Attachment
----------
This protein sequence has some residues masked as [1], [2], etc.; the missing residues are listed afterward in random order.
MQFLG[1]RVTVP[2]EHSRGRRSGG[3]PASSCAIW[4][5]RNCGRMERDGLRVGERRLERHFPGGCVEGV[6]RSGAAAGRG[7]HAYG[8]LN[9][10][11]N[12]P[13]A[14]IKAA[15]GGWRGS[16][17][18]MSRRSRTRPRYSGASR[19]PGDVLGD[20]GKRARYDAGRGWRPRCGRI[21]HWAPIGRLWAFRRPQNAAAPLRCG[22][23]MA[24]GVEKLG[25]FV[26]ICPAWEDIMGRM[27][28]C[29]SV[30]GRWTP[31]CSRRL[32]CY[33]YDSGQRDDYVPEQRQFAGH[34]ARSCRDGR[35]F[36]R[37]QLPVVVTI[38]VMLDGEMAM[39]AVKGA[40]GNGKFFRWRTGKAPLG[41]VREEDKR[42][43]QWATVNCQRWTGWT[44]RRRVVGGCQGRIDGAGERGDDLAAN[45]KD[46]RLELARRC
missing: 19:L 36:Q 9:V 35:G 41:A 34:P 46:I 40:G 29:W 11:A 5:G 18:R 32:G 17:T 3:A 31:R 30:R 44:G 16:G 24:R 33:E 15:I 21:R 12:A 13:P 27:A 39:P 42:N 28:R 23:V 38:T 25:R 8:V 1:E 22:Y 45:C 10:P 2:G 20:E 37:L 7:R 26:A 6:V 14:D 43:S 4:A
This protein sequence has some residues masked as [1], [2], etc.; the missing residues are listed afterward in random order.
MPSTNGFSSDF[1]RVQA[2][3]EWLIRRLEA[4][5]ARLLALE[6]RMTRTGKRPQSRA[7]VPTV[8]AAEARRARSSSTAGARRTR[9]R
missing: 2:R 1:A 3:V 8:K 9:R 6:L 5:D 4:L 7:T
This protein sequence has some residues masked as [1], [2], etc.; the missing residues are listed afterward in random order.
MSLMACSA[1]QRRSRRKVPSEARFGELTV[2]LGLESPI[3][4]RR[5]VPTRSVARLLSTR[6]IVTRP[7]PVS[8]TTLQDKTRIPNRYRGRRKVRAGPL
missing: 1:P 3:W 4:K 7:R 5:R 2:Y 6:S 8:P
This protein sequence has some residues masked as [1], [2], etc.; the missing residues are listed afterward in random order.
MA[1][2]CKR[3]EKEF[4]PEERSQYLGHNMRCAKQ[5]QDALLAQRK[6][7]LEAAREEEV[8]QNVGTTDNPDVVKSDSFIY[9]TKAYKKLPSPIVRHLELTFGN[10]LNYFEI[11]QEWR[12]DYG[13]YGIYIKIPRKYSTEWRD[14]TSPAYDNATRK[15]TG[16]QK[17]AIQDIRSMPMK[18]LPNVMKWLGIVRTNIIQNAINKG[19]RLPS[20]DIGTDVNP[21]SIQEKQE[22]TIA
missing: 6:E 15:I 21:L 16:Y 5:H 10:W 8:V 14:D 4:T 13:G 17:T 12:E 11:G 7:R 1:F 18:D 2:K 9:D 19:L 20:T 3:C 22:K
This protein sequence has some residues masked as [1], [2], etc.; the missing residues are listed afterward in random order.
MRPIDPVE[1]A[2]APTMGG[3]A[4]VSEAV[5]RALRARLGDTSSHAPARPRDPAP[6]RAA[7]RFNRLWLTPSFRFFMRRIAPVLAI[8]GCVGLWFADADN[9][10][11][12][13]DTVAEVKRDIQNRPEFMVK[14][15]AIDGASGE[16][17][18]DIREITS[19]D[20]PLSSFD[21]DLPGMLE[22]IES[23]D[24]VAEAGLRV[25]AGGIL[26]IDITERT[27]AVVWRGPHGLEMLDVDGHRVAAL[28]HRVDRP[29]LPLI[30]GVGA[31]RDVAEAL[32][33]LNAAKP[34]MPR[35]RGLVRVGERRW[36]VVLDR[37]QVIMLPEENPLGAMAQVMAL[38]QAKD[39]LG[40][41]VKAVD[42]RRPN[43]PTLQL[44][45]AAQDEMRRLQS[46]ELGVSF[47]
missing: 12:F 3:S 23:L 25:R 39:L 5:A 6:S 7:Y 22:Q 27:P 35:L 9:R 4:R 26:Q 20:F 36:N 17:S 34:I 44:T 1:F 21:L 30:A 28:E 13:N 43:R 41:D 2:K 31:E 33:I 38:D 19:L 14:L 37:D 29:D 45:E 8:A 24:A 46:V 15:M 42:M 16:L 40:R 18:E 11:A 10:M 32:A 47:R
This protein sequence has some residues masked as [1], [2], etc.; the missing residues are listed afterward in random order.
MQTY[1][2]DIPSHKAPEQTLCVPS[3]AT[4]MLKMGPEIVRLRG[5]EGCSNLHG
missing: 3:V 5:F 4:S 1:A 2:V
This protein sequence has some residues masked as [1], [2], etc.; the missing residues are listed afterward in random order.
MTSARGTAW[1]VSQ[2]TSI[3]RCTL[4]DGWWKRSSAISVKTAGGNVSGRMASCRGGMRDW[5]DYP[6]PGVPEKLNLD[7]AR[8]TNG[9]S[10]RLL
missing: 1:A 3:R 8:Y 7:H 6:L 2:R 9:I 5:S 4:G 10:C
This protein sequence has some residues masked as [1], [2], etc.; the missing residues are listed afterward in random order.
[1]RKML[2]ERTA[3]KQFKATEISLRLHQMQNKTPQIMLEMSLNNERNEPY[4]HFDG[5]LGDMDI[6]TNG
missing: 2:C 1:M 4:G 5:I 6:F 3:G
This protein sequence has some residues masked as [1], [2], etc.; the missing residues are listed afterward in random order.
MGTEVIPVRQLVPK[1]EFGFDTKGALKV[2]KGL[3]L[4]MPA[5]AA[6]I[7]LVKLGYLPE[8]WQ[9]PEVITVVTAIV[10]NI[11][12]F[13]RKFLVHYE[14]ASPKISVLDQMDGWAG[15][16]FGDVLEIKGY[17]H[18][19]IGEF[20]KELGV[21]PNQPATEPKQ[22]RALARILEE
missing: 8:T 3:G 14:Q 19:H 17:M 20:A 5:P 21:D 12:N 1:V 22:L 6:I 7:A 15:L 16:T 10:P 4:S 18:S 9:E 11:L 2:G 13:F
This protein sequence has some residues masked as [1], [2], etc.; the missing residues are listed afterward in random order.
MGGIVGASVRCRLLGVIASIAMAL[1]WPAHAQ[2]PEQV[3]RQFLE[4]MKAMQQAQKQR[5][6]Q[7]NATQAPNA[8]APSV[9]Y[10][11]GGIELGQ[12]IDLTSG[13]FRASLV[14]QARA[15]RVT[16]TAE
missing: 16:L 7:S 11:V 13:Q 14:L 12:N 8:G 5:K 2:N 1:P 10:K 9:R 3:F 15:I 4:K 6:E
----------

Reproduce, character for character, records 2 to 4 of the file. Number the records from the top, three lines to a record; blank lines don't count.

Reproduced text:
This protein sequence has some residues masked as [1], [2], etc.; the missing residues are listed afterward in random order.
MPSTNGFSSDF[1]RVQA[2][3]EWLIRRLEA[4][5]ARLLALE[6]RMTRTGKRPQSRA[7]VPTV[8]AAEARRARSSSTAGARRTR[9]R
missing: 2:R 1:A 3:V 8:K 9:R 6:L 5:D 4:L 7:T
This protein sequence has some residues masked as [1], [2], etc.; the missing residues are listed afterward in random order.
MSLMACSA[1]QRRSRRKVPSEARFGELTV[2]LGLESPI[3][4]RR[5]VPTRSVARLLSTR[6]IVTRP[7]PVS[8]TTLQDKTRIPNRYRGRRKVRAGPL
missing: 1:P 3:W 4:K 7:R 5:R 2:Y 6:S 8:P
This protein sequence has some residues masked as [1], [2], etc.; the missing residues are listed afterward in random order.
MA[1][2]CKR[3]EKEF[4]PEERSQYLGHNMRCAKQ[5]QDALLAQRK[6][7]LEAAREEEV[8]QNVGTTDNPDVVKSDSFIY[9]TKAYKKLPSPIVRHLELTFGN[10]LNYFEI[11]QEWR[12]DYG[13]YGIYIKIPRKYSTEWRD[14]TSPAYDNATRK[15]TG[16]QK[17]AIQDIRSMPMK[18]LPNVMKWLGIVRTNIIQNAINKG[19]RLPS[20]DIGTDVNP[21]SIQEKQE[22]TIA
missing: 6:E 15:I 21:L 16:Y 5:H 10:W 8:V 14:D 4:T 13:G 17:T 12:E 11:G 7:R 1:F 18:D 2:K 9:D 19:L 20:T 3:C 22:K